Val. Why, lady, love hath twenty pair of eyes. a very pebble-stone, and has no more pityin biz eka
Sil. What, angry, Sir Thurio? do you change colour?) Thu. They say, that love hath not an eye at all. a dog: aJew would have wept to have seen our partie
Val. Give him leave, madam; he is a kind of came- Val. To see such lovers, Thurio, as yourself;' why, my grandam having no eyes, look yon, wept **
Upon a homely object love can wink.
Enter PROTEUS. are. ner of it: This shoe is
Sil. Have done, have done! here comes the gentleis my father; no, no, this left shoe is my mother:
Val. You have said, sir. nay, that cannot be so neither ;- yes, it is so, it sei Thu. Ay, sir, and done too, for this time.
Val. Welcome, dear Proteus !— Mistress, I beseech it hath the worser sole: This shoe, with the hole is.
Val. I know it well, sir; you always end ere you begin. you, rite is my mother, and this my father; a vengeance da
. A fine volley of words, gentlemen, and quickly Confirm his welcome with some special favour! shot of!
Sil. His worth is warrant for his welcome hither, .
Val. Mistress, it is: sweet lady, entertain him
Pro. Not so, sweet lady; but too mean a servant,
Val. Leave off discourse of disability!
Val. I know it well, sir: you have an excheqner of Sweet lady, entertain him for your servant!
Servant, you are welcome to a worthless mistress.
Sil. That you are welcome?
Pro. No; that
you are worthless.
Serv. Madam, my lord your father would speak with
you. Of much good uews ?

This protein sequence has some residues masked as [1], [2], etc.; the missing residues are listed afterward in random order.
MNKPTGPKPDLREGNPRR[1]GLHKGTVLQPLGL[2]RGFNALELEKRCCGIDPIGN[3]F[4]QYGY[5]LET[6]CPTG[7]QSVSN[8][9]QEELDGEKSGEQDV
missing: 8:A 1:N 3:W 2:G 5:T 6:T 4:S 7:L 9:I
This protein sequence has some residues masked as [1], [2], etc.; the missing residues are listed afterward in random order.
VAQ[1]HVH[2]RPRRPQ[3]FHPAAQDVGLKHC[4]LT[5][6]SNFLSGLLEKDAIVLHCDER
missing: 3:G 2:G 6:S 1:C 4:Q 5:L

Sil. I'll wait upon liis pleasure. [Exit Servant.
Come, sir Thurio,
Go with me!- Once more, new servant, welcome!
Pro. We'll both attend upon your ladyship.
(E.reunt Silvia, Thurio, and Speed. Duke. Hath he notason?
Val. Now, tell me, how do all from whence you Val. Ay, my good lord; a sou, that well deserves
came? The hononr aud regard of such a father.
Pro. Your friends are well, and have them much
Val. How does your lady? and how thrives your
love? To clothe mincage with angel-like perfection: Pro. My tales of love were wont to weary you; Yet hath Sir Proteus, for that's his name,
there'tis: now, sir, this staff is my sister
, leek you, she is as white as a lily, and as small sa vazd is himself, and I am the dog:-0, the dog is me, and I am myself; ay, so, so. Now come I to my father,
ere he weeps on :-now come I to my mother, (0, that the
could speak now !) like a wood woman;-
and down : Dow come to my sister; mark the mouse y, makes: now, the dog all this while sheds not a tear, but v; speaks a word; but see how I lay the dust with my tears ad
Enter Parthing. Pant. Eaunce, away, away, aboard! thy master is ershipped, and thou art to post after with oars.
the matter? why weep'st thou, man? Away, ass! you will lose the tide, if you tarry auy longer.
Laun. It is no matter, if the tyd were lust; for it is the unkindest ty'd, that ever any man tyd. n Pant. What's the unkindest tide? d Laun. Why, he that's tyd here; Crab, mydog. et Pant. Tut, man, I meau thou'lt lose the fiood; and E. in losing the flood, lose thy voyage; and, in losing the
voyage, lose thy master; and, in losing thy lose thy service; and, in losing thy service, – Wij
dost thou stop my mouth?
Laun. For fear, thou should'st lose thy tongue.
Laun. Lose thotide, and the voyage, and the master,
know, you joy not in a love-discourse.
away, man. I was sent to callthes.